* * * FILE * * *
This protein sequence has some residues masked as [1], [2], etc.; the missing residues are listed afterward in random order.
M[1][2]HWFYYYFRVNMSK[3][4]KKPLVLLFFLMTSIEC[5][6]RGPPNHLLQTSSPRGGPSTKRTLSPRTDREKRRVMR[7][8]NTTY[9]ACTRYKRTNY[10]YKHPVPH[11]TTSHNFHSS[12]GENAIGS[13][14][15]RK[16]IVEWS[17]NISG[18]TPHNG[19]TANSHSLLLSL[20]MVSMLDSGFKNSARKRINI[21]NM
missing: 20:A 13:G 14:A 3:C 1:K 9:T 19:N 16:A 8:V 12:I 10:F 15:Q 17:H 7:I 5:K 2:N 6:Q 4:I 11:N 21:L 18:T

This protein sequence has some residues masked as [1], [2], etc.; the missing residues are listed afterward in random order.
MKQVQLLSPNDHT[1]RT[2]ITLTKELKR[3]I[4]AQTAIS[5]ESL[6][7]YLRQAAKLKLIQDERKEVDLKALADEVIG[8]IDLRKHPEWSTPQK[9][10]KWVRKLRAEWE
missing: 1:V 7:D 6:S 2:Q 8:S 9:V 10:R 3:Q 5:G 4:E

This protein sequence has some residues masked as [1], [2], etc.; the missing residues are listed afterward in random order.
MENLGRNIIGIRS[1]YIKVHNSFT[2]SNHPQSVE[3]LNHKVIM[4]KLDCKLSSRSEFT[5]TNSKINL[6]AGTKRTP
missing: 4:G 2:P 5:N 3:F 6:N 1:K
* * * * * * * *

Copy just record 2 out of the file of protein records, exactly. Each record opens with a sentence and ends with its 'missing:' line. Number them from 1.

This protein sequence has some residues masked as [1], [2], etc.; the missing residues are listed afterward in random order.
MKQVQLLSPNDHT[1]RT[2]ITLTKELKR[3]I[4]AQTAIS[5]ESL[6][7]YLRQAAKLKLIQDERKEVDLKALADEVIG[8]IDLRKHPEWSTPQK[9][10]KWVRKLRAEWE
missing: 1:V 7:D 6:S 2:Q 8:S 9:V 10:R 3:Q 5:G 4:E